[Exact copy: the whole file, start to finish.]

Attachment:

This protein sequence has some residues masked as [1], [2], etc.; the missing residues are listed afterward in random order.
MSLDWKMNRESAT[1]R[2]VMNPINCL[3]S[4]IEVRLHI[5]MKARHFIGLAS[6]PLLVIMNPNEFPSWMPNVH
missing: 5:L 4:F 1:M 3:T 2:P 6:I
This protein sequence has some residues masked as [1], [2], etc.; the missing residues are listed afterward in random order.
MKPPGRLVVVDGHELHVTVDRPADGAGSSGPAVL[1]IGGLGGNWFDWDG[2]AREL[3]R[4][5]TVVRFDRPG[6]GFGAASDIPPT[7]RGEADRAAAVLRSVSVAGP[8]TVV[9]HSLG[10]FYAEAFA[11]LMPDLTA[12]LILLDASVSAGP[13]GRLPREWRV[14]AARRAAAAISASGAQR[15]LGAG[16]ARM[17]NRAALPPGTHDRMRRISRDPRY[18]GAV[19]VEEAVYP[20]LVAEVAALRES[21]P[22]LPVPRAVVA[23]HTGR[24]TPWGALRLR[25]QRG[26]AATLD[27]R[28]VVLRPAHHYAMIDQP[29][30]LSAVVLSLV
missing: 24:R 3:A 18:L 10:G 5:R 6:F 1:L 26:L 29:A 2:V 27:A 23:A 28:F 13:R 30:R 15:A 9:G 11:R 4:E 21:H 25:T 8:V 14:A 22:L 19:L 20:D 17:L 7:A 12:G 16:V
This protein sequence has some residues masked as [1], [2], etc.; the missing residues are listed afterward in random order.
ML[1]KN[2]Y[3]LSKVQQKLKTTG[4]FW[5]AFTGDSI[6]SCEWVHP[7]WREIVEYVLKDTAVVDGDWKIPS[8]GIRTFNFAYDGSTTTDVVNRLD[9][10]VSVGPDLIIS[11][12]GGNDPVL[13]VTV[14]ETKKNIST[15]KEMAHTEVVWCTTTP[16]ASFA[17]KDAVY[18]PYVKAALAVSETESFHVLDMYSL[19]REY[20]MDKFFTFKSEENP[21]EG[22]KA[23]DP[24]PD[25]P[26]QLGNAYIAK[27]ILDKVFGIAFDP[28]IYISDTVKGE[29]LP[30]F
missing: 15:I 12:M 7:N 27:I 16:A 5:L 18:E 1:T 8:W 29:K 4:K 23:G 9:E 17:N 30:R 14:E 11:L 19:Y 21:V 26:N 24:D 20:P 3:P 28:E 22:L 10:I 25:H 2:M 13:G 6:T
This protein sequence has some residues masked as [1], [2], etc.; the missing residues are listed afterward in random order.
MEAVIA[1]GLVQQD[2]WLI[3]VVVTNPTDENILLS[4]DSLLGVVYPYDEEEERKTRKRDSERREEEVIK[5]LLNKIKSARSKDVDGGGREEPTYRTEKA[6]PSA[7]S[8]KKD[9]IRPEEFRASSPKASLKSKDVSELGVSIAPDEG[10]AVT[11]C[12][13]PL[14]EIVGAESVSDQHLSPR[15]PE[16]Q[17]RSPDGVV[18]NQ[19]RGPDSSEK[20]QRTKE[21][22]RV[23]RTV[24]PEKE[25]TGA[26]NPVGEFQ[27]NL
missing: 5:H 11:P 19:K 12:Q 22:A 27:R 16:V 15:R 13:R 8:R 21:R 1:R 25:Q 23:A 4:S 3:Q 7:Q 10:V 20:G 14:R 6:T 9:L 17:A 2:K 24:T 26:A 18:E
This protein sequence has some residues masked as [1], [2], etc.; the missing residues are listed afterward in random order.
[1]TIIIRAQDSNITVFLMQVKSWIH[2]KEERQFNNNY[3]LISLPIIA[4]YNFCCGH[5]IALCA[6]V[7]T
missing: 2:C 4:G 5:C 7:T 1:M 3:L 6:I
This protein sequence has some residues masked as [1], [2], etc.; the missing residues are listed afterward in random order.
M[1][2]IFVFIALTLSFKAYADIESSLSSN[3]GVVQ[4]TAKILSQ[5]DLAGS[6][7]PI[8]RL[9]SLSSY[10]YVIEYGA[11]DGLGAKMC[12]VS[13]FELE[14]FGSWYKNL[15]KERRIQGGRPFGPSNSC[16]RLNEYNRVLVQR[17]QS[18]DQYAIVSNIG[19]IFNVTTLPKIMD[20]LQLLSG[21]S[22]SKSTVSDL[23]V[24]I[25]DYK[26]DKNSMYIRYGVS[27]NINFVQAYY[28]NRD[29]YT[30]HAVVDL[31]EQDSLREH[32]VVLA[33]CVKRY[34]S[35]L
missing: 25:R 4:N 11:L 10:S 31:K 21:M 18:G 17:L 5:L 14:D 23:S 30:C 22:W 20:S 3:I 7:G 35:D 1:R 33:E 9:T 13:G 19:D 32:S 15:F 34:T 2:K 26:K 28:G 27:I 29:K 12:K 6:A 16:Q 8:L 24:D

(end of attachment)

This protein sequence has some residues masked as [1], [2], etc.; the missing residues are listed afterward in random order.
MSLDWKMNRESAT[1]R[2]VMNPINCL[3]S[4]IEVRLHI[5]MKARHFIGLAS[6]PLLVIMNPNEFPSWMPNVH
missing: 5:L 4:F 1:M 3:T 2:P 6:I
This protein sequence has some residues masked as [1], [2], etc.; the missing residues are listed afterward in random order.
MKPPGRLVVVDGHELHVTVDRPADGAGSSGPAVL[1]IGGLGGNWFDWDG[2]AREL[3]R[4][5]TVVRFDRPG[6]GFGAASDIPPT[7]RGEADRAAAVLRSVSVAGP[8]TVV[9]HSLG[10]FYAEAFA[11]LMPDLTA[12]LILLDASVSAGP[13]GRLPREWRV[14]AARRAAAAISASGAQR[15]LGAG[16]ARM[17]NRAALPPGTHDRMRRISRDPRY[18]GAV[19]VEEAVYP[20]LVAEVAALRES[21]P[22]LPVPRAVVA[23]HTGR[24]TPWGALRLR[25]QRG[26]AATLD[27]R[28]VVLRPAHHYAMIDQP[29][30]LSAVVLSLV
missing: 24:R 3:A 18:L 10:G 5:R 6:F 1:L 26:L 29:A 2:V 27:A 23:A 28:F 13:R 30:R 15:A 9:G 11:R 4:E 21:H 25:T 8:V 14:A 22:L 19:L 20:D 17:L 7:A 12:G 16:V
This protein sequence has some residues masked as [1], [2], etc.; the missing residues are listed afterward in random order.
ML[1]KN[2]Y[3]LSKVQQKLKTTG[4]FW[5]AFTGDSI[6]SCEWVHP[7]WREIVEYVLKDTAVVDGDWKIPS[8]GIRTFNFAYDGSTTTDVVNRLD[9][10]VSVGPDLIIS[11][12]GGNDPVL[13]VTV[14]ETKKNIST[15]KEMAHTEVVWCTTTP[16]ASFA[17]KDAVY[18]PYVKAALAVSETESFHVLDMYSL[19]REY[20]MDKFFTFKSEENP[21]EG[22]KA[23]DP[24]PD[25]P[26]QLGNAYIAK[27]ILDKVFGIAFDP[28]IYISDTVKGE[29]LP[30]F
missing: 15:I 12:M 7:N 27:I 16:A 5:L 18:E 1:T 8:W 29:K 4:K 23:G 9:E 17:N 30:R 14:E 11:L 19:Y 21:V 26:N 24:D 20:P 3:P 28:E 22:L 10:I 25:H 2:M 13:G 6:T
This protein sequence has some residues masked as [1], [2], etc.; the missing residues are listed afterward in random order.
MEAVIA[1]GLVQQD[2]WLI[3]VVVTNPTDENILLS[4]DSLLGVVYPYDEEEERKTRKRDSERREEEVIK[5]LLNKIKSARSKDVDGGGREEPTYRTEKA[6]PSA[7]S[8]KKD[9]IRPEEFRASSPKASLKSKDVSELGVSIAPDEG[10]AVT[11]C[12][13]PL[14]EIVGAESVSDQHLSPR[15]PE[16]Q[17]RSPDGVV[18]NQ[19]RGPDSSEK[20]QRTKE[21][22]RV[23]RTV[24]PEKE[25]TGA[26]NPVGEFQ[27]NL
missing: 5:H 11:P 19:K 12:Q 22:A 27:R 16:V 15:R 13:R 8:R 21:R 1:R 25:Q 23:A 4:S 3:Q 7:Q 10:V 20:G 14:R 6:T 9:L 17:A 2:K 24:T 26:A 18:E
This protein sequence has some residues masked as [1], [2], etc.; the missing residues are listed afterward in random order.
[1]TIIIRAQDSNITVFLMQVKSWIH[2]KEERQFNNNY[3]LISLPIIA[4]YNFCCGH[5]IALCA[6]V[7]T
missing: 2:C 4:G 5:C 7:T 1:M 3:L 6:I
This protein sequence has some residues masked as [1], [2], etc.; the missing residues are listed afterward in random order.
M[1][2]IFVFIALTLSFKAYADIESSLSSN[3]GVVQ[4]TAKILSQ[5]DLAGS[6][7]PI[8]RL[9]SLSSY[10]YVIEYGA[11]DGLGAKMC[12]VS[13]FELE[14]FGSWYKNL[15]KERRIQGGRPFGPSNSC[16]RLNEYNRVLVQR[17]QS[18]DQYAIVSNIG[19]IFNVTTLPKIMD[20]LQLLSG[21]S[22]SKSTVSDL[23]V[24]I[25]DYK[26]DKNSMYIRYGVS[27]NINFVQAYY[28]NRD[29]YT[30]HAVVDL[31]EQDSLREH[32]VVLA[33]CVKRY[34]S[35]L
missing: 25:R 4:N 11:L 10:S 31:K 21:M 18:G 17:L 5:L 14:D 23:S 30:C 22:W 20:S 3:I 7:G 35:D 1:R 33:E 9:T 13:G 19:D 32:S 15:F 34:T 2:K 26:K 28:G 27:I 29:K 12:K 6:A 16:Q 8:L 24:D